It has recently been reported that Flubot, spyware targeted at smartphones, has been spreading across the UK. The malware is being delivered via SMS, under the guise of a parcel delivery app, tricking users into downloading the malicious software. Network operators have said that millions of these malicious texts have already been sent across their networks, causing enough of a stir for the NCSC to issue remedial guidance.

Here’s what you need to know about Flubot

Flubot is a form of spyware that can be used to take over and gather information from devices, it also has the capacity to message the contacts of infected devices. The fact that this mobile malware can interact with a device’s contacts list means the application has been granted escalated permissions, something that phone owners are known to be flippant about.

For this particular campaign, SMSs have been used to distribute Flubot by pushing targets to a webpage to download a ‘parcel delivery’ application, similar to traditional smishing campaigns. In this instance, the primary brand being used has been DHL, but there have been reports of the Royal Mail, FedEx and Hermes as well.

The application comes in the form of an APK, meaning that this campaign is only affecting Android devices. By default, third-party apps are blocked from automatically downloading on Android devices, however, the fake download page provides users with a walkthrough on how to bypass this innate security feature, enabling installations from unknown sources.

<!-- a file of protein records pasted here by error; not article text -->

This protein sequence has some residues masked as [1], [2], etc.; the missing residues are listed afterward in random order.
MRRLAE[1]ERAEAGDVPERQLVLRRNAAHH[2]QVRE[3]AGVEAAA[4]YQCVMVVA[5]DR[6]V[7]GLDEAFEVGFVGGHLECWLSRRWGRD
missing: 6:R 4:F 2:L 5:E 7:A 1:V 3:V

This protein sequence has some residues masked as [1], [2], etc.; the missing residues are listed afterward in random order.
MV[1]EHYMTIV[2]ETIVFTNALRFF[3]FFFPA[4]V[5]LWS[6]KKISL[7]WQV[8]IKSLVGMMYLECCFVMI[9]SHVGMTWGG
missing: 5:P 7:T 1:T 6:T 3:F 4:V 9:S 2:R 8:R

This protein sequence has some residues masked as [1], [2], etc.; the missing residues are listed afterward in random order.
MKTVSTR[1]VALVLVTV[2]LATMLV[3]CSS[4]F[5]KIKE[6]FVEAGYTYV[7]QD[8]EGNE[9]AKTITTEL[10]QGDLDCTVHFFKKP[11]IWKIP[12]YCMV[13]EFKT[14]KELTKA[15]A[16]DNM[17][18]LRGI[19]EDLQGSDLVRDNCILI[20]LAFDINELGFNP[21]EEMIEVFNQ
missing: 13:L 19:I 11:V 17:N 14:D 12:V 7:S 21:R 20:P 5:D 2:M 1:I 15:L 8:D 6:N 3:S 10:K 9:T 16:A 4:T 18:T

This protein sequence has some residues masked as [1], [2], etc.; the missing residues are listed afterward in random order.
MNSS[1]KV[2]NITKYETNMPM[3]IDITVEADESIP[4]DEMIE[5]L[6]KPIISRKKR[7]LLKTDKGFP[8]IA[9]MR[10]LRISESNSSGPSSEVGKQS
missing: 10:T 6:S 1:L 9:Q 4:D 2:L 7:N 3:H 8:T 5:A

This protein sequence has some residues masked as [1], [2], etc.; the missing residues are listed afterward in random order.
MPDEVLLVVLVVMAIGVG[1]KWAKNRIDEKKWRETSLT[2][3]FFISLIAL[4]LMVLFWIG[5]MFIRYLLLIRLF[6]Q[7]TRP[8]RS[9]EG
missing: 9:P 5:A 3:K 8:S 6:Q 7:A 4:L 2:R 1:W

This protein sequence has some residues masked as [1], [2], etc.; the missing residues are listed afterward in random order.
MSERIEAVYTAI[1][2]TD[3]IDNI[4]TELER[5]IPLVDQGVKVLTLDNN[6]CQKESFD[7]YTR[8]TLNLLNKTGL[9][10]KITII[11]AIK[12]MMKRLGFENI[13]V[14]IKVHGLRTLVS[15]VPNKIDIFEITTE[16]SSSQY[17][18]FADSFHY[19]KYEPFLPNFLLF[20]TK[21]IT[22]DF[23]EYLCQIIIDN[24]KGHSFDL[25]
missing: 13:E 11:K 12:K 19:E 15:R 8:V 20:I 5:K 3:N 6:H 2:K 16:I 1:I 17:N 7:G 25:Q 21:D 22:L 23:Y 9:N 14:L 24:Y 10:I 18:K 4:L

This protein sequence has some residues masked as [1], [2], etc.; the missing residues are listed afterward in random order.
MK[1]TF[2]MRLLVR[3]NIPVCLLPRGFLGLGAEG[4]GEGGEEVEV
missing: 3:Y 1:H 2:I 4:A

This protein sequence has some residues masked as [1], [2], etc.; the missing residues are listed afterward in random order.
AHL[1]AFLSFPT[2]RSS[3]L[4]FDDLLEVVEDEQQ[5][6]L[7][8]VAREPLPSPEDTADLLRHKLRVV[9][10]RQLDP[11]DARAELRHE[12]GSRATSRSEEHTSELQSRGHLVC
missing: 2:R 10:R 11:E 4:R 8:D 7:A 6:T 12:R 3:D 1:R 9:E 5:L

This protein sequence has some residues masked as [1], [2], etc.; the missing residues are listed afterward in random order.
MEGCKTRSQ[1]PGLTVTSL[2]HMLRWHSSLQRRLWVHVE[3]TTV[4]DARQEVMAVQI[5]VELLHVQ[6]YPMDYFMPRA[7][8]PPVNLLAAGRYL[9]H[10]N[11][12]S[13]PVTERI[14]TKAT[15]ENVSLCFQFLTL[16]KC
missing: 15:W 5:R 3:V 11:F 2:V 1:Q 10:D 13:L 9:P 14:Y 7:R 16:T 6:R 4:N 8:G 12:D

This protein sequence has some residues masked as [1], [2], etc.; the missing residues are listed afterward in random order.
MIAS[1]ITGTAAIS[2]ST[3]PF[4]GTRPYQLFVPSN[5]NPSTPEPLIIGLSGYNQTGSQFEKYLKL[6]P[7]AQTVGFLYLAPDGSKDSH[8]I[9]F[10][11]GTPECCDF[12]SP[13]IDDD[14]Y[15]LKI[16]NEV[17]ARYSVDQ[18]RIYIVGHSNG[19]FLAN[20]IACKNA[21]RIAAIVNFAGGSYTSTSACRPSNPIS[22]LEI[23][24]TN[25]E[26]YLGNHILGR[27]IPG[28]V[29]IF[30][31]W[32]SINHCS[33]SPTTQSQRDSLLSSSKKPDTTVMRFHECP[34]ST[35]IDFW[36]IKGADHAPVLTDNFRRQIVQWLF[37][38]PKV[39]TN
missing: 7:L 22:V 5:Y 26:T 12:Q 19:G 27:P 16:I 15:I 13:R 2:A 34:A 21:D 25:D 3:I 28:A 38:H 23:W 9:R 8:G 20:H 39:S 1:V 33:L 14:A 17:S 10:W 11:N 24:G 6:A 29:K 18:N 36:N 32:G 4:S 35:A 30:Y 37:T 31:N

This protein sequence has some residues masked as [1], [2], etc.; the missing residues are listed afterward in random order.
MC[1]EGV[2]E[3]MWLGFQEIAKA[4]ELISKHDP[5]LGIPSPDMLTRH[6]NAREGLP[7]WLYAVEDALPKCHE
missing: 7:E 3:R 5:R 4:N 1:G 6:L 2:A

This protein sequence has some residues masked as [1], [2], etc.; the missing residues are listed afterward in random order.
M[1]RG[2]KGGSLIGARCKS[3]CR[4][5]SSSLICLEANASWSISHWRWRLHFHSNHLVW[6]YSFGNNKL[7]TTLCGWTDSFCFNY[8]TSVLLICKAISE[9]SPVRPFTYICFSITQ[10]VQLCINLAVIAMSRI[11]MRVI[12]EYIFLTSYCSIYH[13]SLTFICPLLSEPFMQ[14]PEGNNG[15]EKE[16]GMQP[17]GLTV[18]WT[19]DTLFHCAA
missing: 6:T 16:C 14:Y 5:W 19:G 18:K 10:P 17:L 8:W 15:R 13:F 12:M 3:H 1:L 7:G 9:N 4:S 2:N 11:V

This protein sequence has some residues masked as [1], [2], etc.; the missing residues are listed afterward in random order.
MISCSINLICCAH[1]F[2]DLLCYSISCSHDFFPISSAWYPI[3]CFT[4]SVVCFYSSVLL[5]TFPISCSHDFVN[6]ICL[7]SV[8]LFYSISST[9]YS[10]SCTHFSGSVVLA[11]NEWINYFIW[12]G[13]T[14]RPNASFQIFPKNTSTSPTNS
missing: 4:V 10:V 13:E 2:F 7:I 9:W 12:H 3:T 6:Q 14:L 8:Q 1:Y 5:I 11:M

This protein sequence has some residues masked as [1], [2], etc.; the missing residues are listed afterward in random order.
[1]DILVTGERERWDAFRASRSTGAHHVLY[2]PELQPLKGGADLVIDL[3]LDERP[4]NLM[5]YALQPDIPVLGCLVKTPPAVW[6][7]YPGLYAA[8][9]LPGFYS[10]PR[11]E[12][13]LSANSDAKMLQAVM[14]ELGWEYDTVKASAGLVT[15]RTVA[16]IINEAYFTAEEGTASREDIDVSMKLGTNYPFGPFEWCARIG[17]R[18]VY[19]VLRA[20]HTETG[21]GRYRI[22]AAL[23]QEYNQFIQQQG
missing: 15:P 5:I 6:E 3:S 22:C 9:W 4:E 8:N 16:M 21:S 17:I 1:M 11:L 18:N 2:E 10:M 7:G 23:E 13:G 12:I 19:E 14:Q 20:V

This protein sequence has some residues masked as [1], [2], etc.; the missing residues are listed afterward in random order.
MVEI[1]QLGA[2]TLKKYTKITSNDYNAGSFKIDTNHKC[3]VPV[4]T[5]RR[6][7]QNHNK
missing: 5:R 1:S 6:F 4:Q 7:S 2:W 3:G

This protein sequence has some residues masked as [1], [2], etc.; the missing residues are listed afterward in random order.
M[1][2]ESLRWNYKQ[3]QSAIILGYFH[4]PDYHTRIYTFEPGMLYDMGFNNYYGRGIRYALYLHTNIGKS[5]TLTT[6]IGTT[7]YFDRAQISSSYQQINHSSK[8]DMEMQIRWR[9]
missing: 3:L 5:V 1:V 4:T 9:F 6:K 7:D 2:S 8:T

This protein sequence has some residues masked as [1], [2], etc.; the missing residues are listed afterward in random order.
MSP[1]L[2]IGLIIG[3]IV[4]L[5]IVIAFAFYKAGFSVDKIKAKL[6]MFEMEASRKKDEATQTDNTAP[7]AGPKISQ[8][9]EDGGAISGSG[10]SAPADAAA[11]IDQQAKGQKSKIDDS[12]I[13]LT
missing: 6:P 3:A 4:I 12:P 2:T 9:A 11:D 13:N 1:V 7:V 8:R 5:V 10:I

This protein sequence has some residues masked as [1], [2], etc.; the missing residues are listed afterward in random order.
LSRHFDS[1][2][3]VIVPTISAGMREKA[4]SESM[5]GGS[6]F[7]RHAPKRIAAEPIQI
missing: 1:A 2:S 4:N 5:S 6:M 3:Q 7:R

As an IT professional, this is a clear red flag, however, third-party app installations are commonplace in the consumer world, particularly as apps like Fortnite have moved away from official app stores to self-hosted platforms.

O2, Vodafone, Three as well as a number of other network operators turned to the Twitterverse to warn the general public about Flubot and what to look out for.


What can you do if you’ve received a Flubot SMS?

Firstly, don’t click the link nor install the app. Secondly, forward the message to 7726 which is a free spam-reporting service provided by phone operators. Then delete the message.

If you have already downloaded the app, the NCSC recommends that you perform a factory reset as soon as possible. When you’ve reset the device, make sure that if you restore from a backup that the backup predates the installation of the Flubot application.

If you use Wandera’s Threat Defense solution, then you will have been protected.

Lessons from Flubot

What’s clear from this malware campaign is that smishing and malware continue to be a threat, it’s obvious by the hordes of people commenting on Flubot tweets asking about what to do if they’ve clicked on the link or entered their details.

Threats like Flubot draw attention to mobile security. There are a number of misconceptions around mobile security which typically lead to mobile devices being an underprotected form factor in corporate environments. Mobile devices are just small computers that are susceptible to their own cyber threats. As personal devices interact more and more with corporate IT environments, there is a growing need to ensure security without the management overhead or privacy concerns caused by Unified Endpoint Management (UEM).

Understanding app permissions, whether a device has been rooted or jailbroken, whether there are malicious or risky apps installed on the device is critical before you let them connect to your environment. You wouldn’t let a laptop with malware installed connect, so it should be no different for a mobile device. This is particularly pertinent for unmanaged devices like BYOD or third-party devices that need to connect where there is less control over the hygiene of the device.

As access and security strategies mature to accommodate hybrid working, companies of all sizes are adopting Zero Trust Network Access (ZTNA) models, building in device posture assessments into application access decisions.

To find out more about Wandera’s Threat Defense and Private Access solutions, get in touch.